In addition to his public schooling, Rigas attended a Greek school in the afternoons. Following his high school graduation in 1943, Rigas was drafted by the U.S. Army and served with the armored infantry in Europe before he was discharged in 1946.
With the G.I. Bill, Rigas could afford to attend college. He applied only to Rensselaer Polytechnic Institute, because three older Greek friends from Wellsville were already attending the school in Troy, New York. Rigas struggled in his mechanical engineering courses, however, and switched to management engineering, where he studied business, accounting and marketing.
After his college graduation in 1950, Rigas worked briefly in his father’s restaurant.
“I wanted to give it a try, and I’m glad I did. But I sure couldn’t make a ham and egg sandwich,” Rigas recalled.
A Greek friend in the movie-theater business encouraged him to look at a run-down theater for sale in Coudersport, located not far across the state line in Pennsylvania. Rigas later admitted that he overpaid for the theater, which saddled him with debt. He took a daytime job as an engineer at a Sylvania Electric plant and ran the theater in the evenings, hoping to recoup his investment before television stations reached rural America.
In 1952, Rigas was befriended by a film salesman who urged him to hedge his theater investment by obtaining a local license or franchise to import TV signals via wire to homes in Coudersport. Rigas purchased his first cable TV franchise from another entrepreneur who had beaten him to the city council, paying either $100 or $300. The sum varied when he recounted the story in later years, but he always remarked that he overdrew his checking account to make the purchase.
Rigas soon welcomed well-heeled partners who repaid his initial investment and gave him 25% of the company formed to build Coudersport’s cable system.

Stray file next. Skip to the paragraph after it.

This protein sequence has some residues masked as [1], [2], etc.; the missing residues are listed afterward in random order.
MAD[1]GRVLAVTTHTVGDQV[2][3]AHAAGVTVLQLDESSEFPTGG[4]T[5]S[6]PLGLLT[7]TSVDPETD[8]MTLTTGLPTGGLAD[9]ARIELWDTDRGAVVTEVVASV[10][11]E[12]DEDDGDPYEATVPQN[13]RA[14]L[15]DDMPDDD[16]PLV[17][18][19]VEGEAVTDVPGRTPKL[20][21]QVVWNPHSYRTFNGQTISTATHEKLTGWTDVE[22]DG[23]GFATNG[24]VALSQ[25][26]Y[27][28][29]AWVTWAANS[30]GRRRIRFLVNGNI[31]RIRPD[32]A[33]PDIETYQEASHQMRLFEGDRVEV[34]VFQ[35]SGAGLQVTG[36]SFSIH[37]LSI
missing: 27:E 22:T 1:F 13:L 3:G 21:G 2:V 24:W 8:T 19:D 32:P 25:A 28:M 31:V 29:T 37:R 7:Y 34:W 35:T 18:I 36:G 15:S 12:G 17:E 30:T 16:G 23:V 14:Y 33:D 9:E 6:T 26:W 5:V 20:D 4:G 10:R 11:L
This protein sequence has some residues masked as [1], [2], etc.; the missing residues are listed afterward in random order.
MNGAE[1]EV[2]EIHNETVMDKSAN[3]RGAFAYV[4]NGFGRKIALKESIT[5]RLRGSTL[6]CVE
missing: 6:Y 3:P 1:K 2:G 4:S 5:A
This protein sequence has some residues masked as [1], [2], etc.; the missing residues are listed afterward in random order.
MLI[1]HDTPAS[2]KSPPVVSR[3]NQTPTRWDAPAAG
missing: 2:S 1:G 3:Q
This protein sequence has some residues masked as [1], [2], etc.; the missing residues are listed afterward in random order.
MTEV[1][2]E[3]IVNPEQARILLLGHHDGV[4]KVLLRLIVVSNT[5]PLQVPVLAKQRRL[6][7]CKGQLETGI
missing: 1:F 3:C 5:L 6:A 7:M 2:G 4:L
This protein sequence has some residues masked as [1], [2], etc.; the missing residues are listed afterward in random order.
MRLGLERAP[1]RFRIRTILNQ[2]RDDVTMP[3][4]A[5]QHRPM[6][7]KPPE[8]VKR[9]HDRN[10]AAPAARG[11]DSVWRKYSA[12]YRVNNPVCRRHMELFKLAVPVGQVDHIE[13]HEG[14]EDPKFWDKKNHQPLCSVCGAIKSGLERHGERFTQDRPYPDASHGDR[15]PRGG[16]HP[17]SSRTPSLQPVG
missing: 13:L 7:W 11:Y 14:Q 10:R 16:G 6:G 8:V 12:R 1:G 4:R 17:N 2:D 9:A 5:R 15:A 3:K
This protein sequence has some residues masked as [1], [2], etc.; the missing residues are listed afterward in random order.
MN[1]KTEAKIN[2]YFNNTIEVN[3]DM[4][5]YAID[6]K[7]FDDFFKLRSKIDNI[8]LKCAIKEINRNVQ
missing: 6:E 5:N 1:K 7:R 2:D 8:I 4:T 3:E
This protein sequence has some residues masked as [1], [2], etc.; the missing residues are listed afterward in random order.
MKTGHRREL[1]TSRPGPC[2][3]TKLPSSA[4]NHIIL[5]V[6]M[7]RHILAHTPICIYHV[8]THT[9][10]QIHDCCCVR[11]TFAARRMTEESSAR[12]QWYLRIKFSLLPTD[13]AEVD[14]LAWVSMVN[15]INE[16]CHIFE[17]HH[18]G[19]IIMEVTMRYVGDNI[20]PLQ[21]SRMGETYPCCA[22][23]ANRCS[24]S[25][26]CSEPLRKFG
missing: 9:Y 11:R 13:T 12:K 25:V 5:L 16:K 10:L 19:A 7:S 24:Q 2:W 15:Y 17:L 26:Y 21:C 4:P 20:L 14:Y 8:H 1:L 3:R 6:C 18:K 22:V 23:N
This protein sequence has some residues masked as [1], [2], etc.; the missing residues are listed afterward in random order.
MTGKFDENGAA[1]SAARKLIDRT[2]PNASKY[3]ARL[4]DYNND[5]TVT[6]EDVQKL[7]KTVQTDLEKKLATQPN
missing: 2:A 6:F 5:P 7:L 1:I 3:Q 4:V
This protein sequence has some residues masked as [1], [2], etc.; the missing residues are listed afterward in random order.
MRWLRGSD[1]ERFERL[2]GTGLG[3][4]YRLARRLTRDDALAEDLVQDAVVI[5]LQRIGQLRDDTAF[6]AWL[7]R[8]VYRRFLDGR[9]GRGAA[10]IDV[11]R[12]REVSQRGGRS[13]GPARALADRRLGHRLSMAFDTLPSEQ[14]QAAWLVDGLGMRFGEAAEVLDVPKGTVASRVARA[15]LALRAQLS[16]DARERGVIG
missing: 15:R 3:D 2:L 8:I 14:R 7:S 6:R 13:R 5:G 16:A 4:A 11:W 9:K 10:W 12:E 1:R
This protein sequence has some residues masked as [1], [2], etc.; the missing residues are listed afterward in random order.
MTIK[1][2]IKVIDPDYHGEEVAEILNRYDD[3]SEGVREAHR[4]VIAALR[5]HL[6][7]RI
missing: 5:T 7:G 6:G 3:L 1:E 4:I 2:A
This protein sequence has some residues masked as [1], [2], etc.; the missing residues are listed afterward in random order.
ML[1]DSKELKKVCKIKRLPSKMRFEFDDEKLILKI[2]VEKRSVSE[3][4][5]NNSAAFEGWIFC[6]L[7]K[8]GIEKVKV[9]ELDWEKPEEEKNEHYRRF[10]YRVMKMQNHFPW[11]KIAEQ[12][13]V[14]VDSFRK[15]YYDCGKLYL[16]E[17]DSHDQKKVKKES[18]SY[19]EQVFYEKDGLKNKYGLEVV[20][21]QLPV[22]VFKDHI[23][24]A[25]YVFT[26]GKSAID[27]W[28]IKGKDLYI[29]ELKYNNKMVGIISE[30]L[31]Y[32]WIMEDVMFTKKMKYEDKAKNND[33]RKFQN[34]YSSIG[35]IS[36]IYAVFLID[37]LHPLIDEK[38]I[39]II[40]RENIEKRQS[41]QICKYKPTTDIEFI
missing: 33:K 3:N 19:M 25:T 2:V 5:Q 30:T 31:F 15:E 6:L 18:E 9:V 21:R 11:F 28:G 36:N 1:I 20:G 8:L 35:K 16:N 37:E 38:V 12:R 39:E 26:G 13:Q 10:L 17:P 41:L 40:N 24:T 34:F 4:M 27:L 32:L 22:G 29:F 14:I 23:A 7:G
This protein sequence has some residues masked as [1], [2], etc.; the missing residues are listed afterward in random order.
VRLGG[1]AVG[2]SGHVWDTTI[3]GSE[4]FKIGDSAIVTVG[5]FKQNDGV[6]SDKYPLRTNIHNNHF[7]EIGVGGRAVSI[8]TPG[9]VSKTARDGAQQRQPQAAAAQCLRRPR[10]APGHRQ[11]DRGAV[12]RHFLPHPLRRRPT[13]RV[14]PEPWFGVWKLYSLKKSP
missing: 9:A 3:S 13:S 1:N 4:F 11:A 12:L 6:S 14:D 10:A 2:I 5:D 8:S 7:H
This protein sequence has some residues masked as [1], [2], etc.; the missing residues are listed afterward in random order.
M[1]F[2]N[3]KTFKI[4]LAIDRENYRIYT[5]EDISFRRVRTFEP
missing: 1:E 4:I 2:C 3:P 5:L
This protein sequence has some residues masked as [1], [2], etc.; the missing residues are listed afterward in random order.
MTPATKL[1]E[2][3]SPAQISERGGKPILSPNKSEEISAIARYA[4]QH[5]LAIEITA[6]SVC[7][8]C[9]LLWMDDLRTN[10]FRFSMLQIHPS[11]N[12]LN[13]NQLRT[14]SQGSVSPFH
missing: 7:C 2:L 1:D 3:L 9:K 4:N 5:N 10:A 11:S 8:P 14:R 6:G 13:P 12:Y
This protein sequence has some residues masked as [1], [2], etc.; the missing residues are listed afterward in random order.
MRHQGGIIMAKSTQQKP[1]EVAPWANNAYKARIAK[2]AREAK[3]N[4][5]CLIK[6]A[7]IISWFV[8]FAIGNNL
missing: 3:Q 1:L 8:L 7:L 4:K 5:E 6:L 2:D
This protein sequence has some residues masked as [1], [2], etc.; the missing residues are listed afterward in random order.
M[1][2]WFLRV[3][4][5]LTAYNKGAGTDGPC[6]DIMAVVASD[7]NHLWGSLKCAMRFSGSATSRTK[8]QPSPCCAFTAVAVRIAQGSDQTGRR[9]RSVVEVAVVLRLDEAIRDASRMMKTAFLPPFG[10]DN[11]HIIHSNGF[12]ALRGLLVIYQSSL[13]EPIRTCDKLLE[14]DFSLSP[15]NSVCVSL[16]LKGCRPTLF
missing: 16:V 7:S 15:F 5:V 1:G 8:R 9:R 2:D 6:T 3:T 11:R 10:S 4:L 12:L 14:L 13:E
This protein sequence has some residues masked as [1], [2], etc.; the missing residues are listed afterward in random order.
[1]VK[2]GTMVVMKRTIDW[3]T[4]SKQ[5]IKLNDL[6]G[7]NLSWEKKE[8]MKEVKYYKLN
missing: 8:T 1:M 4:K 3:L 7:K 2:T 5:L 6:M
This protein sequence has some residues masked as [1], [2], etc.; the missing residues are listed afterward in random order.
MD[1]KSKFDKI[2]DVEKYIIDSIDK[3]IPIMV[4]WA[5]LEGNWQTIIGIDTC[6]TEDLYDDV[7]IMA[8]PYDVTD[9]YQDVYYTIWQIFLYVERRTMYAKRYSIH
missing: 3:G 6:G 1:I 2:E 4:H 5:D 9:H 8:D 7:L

They signed their first cable customer in 1953, the same year Rigas wed Doris Nielsen, a schoolteacher in Wellsville whom he had met on a blind date during college. Rigas said that when his own energy ebbed, his wife pushed him out the door to compete for a new cable franchise.
The couple had four children: Michael, Timothy and James, and daughter Ellen.
In 1954, Rigas teamed with his younger brother Constantin, nicknamed Gus, to build a cable TV system in Wellsville. “Adelphia,” Greek for “brother,” was chosen as the name of their enterprise. Gus Rigas remained with the company for 22 years, bowing out when John Rigas’s three sons returned from college to join the business.
Timothy attended the University of Pennsylvania’s Wharton School of Finance, while his three siblings earned undergraduate degrees from Harvard.
Michael, who also earned a law degree from Harvard, became Adelphia’s executive vice president of operations. James, who obtained his law degree and a master’s degree in economics from Stanford University, became executive vice president of strategic planning.
The family remained tightknit. The two unmarried sons, Timothy and Michael, lived in their parents’ house into their late 40s.
Although Adelphia became a publicly traded company in 1986, the Rigas family retained control. As late as 2001, the board of directors’ nominating committee consisted solely of family members: Rigas, his three sons and son-in-law Peter Venetis. All five resigned as officers and directors in May 2002.
A month later, Adelphia filed its bankruptcy petition and on July 24, 2002, Rigas was arrested and taken in handcuffs from his Manhattan apartment, along with sons Timothy and Michael.
Rigas didn’t testify at the 18-week trial. He and Timothy were convicted of all charges except five counts of wire fraud. Their criminal tax-evasion charges were dropped in 2012.
A mistrial was declared in the case against Michael Rigas after a jury deadlocked.
In the wake of the convictions, John Rigas’s sons James and Michael built two small cable companies into Coudersport-based Zito Media LP, which services 46,000 subscribers in 17 states, according to the company’s website.